When you are diving into a research-based project, it's easy to drown in all of the amazing material you unearth. Hard won facts and primary documents found after long months of searching can have such an enormous impact on your work. But these shiny bits of aha can also weigh down a project. They can make it easy to forget that despite the level of research your work requires, you are still trying to tell a story. Facts and evidence are, of course, important. All of that amazing research you've done is a nonfiction project's skeleton--the solid stuff that holds it together. But the story is its flesh and both aspects are necessary for a fully formed narrative.
If you're worried that your project is all bone and no meat, or perhaps has an extra head, try this writing exercise:
Write out the story you are trying tell without consulting any of your sources or research notes; don't use any quotes or even contemplate a footnote. Your aim is to be a comprehensive and brief as possible. Once you've got it all down, set it aside for a day or two. Go to the beach, or work in your garden (it's homework, I insist). When you return to your desk, reread this condensed version of your story. Then ask yourself some hard questions:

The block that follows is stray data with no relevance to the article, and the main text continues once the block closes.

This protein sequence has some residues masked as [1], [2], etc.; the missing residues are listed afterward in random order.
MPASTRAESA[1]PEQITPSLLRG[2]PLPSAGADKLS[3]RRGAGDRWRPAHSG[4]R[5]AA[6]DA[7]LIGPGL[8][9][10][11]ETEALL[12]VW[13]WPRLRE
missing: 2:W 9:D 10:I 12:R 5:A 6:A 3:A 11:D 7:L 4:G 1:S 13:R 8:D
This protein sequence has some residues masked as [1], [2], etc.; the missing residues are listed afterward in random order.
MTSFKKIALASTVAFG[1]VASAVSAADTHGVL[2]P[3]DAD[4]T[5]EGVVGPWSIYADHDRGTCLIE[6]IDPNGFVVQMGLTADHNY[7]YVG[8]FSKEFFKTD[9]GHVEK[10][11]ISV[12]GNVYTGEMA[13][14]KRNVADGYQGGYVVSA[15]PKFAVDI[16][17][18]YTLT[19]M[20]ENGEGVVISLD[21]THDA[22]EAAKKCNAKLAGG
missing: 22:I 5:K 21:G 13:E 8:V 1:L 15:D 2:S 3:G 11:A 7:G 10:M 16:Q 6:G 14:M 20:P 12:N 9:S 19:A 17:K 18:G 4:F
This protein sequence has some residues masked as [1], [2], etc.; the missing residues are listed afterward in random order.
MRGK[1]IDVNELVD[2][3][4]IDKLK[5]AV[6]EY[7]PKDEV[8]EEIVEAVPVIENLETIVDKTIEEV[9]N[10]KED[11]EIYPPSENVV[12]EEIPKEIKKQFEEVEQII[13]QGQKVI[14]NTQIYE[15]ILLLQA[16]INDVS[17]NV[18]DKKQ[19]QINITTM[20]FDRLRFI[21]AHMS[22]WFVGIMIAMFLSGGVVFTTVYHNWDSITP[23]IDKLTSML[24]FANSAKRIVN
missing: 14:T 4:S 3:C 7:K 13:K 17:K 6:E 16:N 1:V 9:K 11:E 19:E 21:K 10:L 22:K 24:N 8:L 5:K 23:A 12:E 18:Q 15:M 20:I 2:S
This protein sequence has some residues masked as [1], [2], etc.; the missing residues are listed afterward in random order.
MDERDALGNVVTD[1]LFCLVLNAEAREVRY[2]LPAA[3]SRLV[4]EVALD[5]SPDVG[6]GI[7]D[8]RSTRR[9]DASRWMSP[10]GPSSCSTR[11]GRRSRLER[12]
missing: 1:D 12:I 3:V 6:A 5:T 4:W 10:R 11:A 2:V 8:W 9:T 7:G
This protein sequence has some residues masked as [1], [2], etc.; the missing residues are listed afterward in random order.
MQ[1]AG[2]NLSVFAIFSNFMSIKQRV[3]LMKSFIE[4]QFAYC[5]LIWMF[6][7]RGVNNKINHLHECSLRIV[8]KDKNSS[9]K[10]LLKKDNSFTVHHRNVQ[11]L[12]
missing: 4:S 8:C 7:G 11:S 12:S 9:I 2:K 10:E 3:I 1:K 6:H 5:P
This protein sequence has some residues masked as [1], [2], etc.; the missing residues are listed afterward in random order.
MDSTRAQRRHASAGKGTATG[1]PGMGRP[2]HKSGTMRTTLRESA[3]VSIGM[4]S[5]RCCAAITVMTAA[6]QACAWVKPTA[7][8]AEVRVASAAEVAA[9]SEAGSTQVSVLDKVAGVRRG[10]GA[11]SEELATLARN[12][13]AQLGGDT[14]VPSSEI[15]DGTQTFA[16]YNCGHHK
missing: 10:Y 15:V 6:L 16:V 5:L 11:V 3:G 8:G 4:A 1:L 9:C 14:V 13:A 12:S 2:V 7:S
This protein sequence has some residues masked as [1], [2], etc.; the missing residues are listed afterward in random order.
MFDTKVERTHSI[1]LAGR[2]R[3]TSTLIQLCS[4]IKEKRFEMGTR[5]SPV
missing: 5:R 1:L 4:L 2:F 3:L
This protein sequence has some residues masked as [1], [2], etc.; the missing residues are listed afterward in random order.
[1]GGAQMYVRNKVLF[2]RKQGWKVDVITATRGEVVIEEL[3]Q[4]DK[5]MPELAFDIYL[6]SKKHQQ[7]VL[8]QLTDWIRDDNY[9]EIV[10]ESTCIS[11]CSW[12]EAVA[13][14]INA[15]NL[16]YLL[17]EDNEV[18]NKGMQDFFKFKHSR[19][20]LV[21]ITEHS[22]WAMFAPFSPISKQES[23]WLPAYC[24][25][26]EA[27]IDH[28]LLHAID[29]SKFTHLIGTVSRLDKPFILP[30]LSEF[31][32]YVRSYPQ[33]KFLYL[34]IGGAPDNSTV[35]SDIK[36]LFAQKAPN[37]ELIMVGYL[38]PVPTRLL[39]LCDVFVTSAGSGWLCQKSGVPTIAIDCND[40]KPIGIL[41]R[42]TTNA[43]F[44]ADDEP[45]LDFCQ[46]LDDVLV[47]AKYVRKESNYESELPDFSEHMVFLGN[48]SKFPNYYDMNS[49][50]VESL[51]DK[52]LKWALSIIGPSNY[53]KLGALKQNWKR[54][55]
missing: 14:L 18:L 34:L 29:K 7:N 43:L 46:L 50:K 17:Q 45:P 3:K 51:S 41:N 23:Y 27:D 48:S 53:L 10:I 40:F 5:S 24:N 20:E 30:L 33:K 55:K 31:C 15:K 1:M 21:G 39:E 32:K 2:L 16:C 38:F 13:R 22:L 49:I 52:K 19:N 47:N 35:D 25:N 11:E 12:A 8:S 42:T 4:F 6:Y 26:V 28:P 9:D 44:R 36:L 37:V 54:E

Does a clear narrative emerge? Is your subject fully formed? What can or can't you tell your reader about your subject?
What is the larger story you want to tell? Is that larger picture clear?
What is central to your story? What is not?
Are your answers to the above questions the same when you consider your larger project?